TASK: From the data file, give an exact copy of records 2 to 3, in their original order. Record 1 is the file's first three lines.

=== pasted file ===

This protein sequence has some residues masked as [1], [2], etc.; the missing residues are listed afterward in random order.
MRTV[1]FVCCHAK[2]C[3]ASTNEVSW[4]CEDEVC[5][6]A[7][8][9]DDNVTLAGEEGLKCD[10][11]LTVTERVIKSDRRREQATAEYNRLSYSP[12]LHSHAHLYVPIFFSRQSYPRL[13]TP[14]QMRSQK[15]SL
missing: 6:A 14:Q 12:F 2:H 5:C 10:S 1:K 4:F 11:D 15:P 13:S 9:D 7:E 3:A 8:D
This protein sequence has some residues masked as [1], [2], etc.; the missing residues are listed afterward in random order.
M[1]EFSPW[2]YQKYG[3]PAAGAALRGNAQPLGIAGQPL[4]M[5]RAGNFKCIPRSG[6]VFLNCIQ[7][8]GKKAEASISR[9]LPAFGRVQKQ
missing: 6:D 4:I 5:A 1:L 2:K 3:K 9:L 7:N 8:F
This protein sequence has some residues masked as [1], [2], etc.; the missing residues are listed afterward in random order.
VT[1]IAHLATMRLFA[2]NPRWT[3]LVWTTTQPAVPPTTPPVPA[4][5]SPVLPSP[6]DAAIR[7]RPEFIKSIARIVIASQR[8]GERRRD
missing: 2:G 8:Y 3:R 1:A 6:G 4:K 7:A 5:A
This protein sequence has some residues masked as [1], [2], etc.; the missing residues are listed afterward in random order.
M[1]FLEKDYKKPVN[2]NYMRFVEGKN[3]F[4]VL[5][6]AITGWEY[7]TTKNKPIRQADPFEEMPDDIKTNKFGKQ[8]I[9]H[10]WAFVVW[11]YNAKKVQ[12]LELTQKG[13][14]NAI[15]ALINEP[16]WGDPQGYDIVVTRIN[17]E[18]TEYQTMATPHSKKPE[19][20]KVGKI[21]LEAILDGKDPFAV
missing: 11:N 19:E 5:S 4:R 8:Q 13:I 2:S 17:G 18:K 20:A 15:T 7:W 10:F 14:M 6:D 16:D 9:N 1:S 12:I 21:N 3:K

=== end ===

This protein sequence has some residues masked as [1], [2], etc.; the missing residues are listed afterward in random order.
M[1]EFSPW[2]YQKYG[3]PAAGAALRGNAQPLGIAGQPL[4]M[5]RAGNFKCIPRSG[6]VFLNCIQ[7][8]GKKAEASISR[9]LPAFGRVQKQ
missing: 6:D 4:I 5:A 1:L 2:K 3:K 9:L 7:N 8:F
This protein sequence has some residues masked as [1], [2], etc.; the missing residues are listed afterward in random order.
VT[1]IAHLATMRLFA[2]NPRWT[3]LVWTTTQPAVPPTTPPVPA[4][5]SPVLPSP[6]DAAIR[7]RPEFIKSIARIVIASQR[8]GERRRD
missing: 2:G 8:Y 3:R 1:A 6:G 4:K 7:A 5:A